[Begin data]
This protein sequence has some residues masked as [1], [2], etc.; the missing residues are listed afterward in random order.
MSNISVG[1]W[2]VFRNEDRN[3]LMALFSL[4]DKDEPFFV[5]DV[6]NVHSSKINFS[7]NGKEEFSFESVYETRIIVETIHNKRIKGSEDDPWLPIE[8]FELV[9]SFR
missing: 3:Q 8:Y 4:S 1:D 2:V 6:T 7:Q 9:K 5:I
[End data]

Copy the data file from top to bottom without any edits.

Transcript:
This protein sequence has some residues masked as [1], [2], etc.; the missing residues are listed afterward in random order.
MSNISVG[1]W[2]VFRNEDRN[3]LMALFSL[4]DKDEPFFV[5]DV[6]NVHSSKINFS[7]NGKEEFSFESVYETRIIVETIHNKRIKGSEDDPWLPIE[8]FELV[9]SFR
missing: 3:Q 8:Y 4:S 1:D 2:V 6:T 7:Q 9:K 5:I